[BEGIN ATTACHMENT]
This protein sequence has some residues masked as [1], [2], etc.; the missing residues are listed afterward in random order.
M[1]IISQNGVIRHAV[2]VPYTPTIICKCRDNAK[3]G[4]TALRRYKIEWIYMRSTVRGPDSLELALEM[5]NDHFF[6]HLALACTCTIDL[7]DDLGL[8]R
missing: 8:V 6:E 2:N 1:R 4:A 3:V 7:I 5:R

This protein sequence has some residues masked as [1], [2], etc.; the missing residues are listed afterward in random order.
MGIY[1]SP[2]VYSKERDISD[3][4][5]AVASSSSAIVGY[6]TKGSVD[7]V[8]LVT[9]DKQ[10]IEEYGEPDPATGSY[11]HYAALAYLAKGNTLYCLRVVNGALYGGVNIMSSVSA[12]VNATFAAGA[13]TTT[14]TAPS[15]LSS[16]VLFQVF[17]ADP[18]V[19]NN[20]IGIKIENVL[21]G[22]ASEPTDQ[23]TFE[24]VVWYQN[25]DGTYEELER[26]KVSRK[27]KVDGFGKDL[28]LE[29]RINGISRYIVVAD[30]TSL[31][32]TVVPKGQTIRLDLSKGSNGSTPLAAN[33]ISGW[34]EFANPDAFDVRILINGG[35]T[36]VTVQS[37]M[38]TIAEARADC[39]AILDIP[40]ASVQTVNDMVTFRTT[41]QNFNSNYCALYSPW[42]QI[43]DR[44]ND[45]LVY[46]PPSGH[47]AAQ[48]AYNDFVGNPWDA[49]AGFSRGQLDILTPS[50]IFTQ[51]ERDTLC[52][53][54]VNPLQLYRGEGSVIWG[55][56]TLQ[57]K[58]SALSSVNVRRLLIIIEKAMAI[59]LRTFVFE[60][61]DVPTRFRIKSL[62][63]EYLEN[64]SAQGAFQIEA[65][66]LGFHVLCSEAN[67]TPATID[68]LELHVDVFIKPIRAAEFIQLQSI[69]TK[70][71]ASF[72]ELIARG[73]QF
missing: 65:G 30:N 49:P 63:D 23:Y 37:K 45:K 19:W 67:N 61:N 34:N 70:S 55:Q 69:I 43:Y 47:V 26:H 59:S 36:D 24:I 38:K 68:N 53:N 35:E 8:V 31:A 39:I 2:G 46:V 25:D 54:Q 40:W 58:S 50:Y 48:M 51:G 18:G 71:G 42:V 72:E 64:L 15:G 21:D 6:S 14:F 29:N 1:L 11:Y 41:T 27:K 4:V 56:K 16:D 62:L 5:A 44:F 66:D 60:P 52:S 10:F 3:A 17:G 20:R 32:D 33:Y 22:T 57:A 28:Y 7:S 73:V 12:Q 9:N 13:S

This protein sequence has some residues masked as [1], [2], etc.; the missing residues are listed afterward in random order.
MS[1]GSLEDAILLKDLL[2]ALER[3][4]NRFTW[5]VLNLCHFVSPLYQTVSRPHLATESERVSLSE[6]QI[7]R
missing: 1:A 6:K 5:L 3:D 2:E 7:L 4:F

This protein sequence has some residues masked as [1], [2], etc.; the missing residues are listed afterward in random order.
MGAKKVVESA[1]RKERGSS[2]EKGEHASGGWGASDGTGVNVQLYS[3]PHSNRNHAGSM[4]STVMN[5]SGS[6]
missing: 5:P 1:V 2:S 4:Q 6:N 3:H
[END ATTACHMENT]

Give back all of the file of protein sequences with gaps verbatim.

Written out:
This protein sequence has some residues masked as [1], [2], etc.; the missing residues are listed afterward in random order.
M[1]IISQNGVIRHAV[2]VPYTPTIICKCRDNAK[3]G[4]TALRRYKIEWIYMRSTVRGPDSLELALEM[5]NDHFF[6]HLALACTCTIDL[7]DDLGL[8]R
missing: 8:V 6:E 2:N 1:R 4:A 3:V 7:I 5:R

This protein sequence has some residues masked as [1], [2], etc.; the missing residues are listed afterward in random order.
MGIY[1]SP[2]VYSKERDISD[3][4][5]AVASSSSAIVGY[6]TKGSVD[7]V[8]LVT[9]DKQ[10]IEEYGEPDPATGSY[11]HYAALAYLAKGNTLYCLRVVNGALYGGVNIMSSVSA[12]VNATFAAGA[13]TTT[14]TAPS[15]LSS[16]VLFQVF[17]ADP[18]V[19]NN[20]IGIKIENVL[21]G[22]ASEPTDQ[23]TFE[24]VVWYQN[25]DGTYEELER[26]KVSRK[27]KVDGFGKDL[28]LE[29]RINGISRYIVVAD[30]TSL[31][32]TVVPKGQTIRLDLSKGSNGSTPLAAN[33]ISGW[34]EFANPDAFDVRILINGG[35]T[36]VTVQS[37]M[38]TIAEARADC[39]AILDIP[40]ASVQTVNDMVTFRTT[41]QNFNSNYCALYSPW[42]QI[43]DR[44]ND[45]LVY[46]PPSGH[47]AAQ[48]AYNDFVGNPWDA[49]AGFSRGQLDILTPS[50]IFTQ[51]ERDTLC[52][53][54]VNPLQLYRGEGSVIWG[55][56]TLQ[57]K[58]SALSSVNVRRLLIIIEKAMAI[59]LRTFVFE[60][61]DVPTRFRIKSL[62][63]EYLEN[64]SAQGAFQIEA[65][66]LGFHVLCSEAN[67]TPATID[68]LELHVDVFIKPIRAAEFIQLQSI[69]TK[70][71]ASF[72]ELIARG[73]QF
missing: 65:G 30:N 49:P 63:D 23:Y 37:K 45:K 19:W 67:N 61:N 34:N 70:S 55:Q 69:I 43:Y 47:V 26:H 59:S 36:D 24:I 38:K 68:N 53:N 35:E 8:V 31:A 39:I 2:G 46:V 25:D 54:Q 40:W 58:S 50:Y 48:M 51:G 18:G 71:G 42:V 72:E 64:L 15:G 21:D 6:S 14:F 29:N 1:L 11:Y 41:T 27:K 4:V 56:K 16:D 62:L 5:A 44:F 66:D 60:P 52:S 10:F 3:A 17:G 20:R 32:D 33:Y 22:T 57:A 28:Y 7:S 73:V 12:Q 9:N 13:S

This protein sequence has some residues masked as [1], [2], etc.; the missing residues are listed afterward in random order.
MS[1]GSLEDAILLKDLL[2]ALER[3][4]NRFTW[5]VLNLCHFVSPLYQTVSRPHLATESERVSLSE[6]QI[7]R
missing: 1:A 6:K 5:L 3:D 2:E 7:L 4:F

This protein sequence has some residues masked as [1], [2], etc.; the missing residues are listed afterward in random order.
MGAKKVVESA[1]RKERGSS[2]EKGEHASGGWGASDGTGVNVQLYS[3]PHSNRNHAGSM[4]STVMN[5]SGS[6]
missing: 5:P 1:V 2:S 4:Q 6:N 3:H